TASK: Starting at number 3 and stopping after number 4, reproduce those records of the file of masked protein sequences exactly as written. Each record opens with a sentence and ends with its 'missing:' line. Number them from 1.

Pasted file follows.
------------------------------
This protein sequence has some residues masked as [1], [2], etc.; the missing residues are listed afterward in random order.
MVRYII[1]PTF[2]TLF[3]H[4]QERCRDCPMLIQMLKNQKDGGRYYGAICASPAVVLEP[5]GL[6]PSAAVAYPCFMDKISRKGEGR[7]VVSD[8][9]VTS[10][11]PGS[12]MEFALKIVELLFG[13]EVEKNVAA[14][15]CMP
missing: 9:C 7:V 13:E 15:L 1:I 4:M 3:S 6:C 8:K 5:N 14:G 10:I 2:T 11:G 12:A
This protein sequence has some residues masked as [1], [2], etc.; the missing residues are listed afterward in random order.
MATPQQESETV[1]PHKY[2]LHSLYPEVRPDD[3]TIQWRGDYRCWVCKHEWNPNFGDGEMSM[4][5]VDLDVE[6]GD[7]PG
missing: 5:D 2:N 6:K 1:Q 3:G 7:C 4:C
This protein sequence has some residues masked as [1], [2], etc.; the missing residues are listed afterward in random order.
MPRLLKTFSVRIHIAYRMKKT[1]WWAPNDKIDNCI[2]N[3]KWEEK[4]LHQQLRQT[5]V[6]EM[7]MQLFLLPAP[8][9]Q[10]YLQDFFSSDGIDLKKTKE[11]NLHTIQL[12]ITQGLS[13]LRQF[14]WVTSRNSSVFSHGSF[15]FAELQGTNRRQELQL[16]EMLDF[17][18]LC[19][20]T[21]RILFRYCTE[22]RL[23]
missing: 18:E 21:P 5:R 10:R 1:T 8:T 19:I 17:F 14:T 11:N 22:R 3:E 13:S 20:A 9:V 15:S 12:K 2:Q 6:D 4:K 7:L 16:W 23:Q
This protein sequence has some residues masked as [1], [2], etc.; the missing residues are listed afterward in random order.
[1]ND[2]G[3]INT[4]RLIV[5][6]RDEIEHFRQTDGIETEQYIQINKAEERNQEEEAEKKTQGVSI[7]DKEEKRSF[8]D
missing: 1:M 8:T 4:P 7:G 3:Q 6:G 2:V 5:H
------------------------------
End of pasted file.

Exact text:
This protein sequence has some residues masked as [1], [2], etc.; the missing residues are listed afterward in random order.
MPRLLKTFSVRIHIAYRMKKT[1]WWAPNDKIDNCI[2]N[3]KWEEK[4]LHQQLRQT[5]V[6]EM[7]MQLFLLPAP[8][9]Q[10]YLQDFFSSDGIDLKKTKE[11]NLHTIQL[12]ITQGLS[13]LRQF[14]WVTSRNSSVFSHGSF[15]FAELQGTNRRQELQL[16]EMLDF[17][18]LC[19][20]T[21]RILFRYCTE[22]RL[23]
missing: 18:E 21:P 5:R 10:R 1:T 8:T 19:I 17:F 14:T 11:N 22:R 3:E 13:S 20:A 9:V 15:S 12:K 2:Q 6:D 4:K 7:L 16:W 23:Q
This protein sequence has some residues masked as [1], [2], etc.; the missing residues are listed afterward in random order.
[1]ND[2]G[3]INT[4]RLIV[5][6]RDEIEHFRQTDGIETEQYIQINKAEERNQEEEAEKKTQGVSI[7]DKEEKRSF[8]D
missing: 1:M 8:T 4:P 7:G 3:Q 6:G 2:V 5:H